Let's replace the command field with our own command. We are just adding the mod init command to the existing commands list.
modinit command

Apply changes, save and run the pipeline.
run pipeline

You should see a successful pipeline execution:)
successful pipeline

Add and Run GitHub Actions

Let's customise our pipeline to add GitHub actions now. How?

You should see the 'Pipeline Studio' written at the top with 'VISUAL' & 'YAML' written. click on the 'YAML'
click on yaml

You will see the YAML file of our pipeline.
yaml pipeline

Next, we will modify this YAML by adding GitHub actions.
Enable editing the YAML option.
edit yaml
confirm yaml editing

Let's add the YAML to setup Golang. The YAML is below.

              - step:
                  type: Action
                  name: setup golang
                  identifier: setup_go
                    uses: actions/setup-go@v3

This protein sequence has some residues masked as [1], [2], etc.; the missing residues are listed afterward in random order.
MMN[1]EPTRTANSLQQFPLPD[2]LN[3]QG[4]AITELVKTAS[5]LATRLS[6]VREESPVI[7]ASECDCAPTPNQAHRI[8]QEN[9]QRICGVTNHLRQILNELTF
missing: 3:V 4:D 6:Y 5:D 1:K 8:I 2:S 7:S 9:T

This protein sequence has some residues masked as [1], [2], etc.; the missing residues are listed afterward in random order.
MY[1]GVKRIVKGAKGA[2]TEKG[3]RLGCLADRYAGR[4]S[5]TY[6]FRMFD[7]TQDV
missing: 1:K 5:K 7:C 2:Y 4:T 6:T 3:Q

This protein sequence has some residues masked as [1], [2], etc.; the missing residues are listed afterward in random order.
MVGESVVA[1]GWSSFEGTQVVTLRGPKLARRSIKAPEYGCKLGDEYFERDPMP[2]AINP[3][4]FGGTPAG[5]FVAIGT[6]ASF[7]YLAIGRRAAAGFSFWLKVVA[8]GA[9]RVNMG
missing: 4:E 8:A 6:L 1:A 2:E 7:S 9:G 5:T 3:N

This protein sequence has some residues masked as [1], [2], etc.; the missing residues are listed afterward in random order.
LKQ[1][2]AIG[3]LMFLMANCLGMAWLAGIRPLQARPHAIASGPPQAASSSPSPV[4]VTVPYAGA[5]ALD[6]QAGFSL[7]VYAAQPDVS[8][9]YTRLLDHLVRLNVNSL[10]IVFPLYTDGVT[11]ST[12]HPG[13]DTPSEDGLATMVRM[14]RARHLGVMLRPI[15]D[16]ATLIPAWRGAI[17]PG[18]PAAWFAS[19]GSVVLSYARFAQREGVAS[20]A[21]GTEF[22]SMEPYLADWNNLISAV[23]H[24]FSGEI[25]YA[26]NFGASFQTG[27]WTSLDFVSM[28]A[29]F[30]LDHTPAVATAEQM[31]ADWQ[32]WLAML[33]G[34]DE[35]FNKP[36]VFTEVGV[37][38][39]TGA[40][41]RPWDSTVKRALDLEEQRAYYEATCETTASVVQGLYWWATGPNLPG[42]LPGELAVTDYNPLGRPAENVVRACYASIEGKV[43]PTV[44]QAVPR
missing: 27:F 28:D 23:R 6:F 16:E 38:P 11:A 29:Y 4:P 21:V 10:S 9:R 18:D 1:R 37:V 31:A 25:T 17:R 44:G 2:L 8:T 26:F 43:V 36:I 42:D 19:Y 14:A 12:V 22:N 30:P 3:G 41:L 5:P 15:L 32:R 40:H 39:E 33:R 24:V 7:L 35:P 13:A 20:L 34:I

go-version: "1.17"
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Let's add the above YAML piece to our pipeline YAML.
adding the go yaml

Now, select 'VISUAL' from the top to see how the pipeline looks visually.

You should see our added YAML piece 'setup Golang' in the visual pipeline studio.
setup go

Similarly, let's modify/edit the pipeline YAML by going to YAML tab. Let's extend our steps by adding Trivy security vulnerability scan to our application repo.

The YAML piece for adding the Trivy scan is shown below,

- step:
     identifier: trivy
     name: Run Trivy vulnerability scanner
     type: Plugin
         connectorRef: dockerhub
         image: plugins/github-actions
         privileged: true
             uses: aquasecurity/trivy-action@master
                 image-ref: drone/git
                 format: table
                 exit-code: "1"
                 ignore-unfixed: "true"
                 vuln-type: os,library
                 severity: CRITICAL,HIGH,LOW
                 CI: true
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Trivy application repo

When you again switch back to the visual mode, you should see our pipeline and the step 'Trivy security vulnerability scan' added.
Trivy scan added

Save and run the pipeline.
save and run pipeline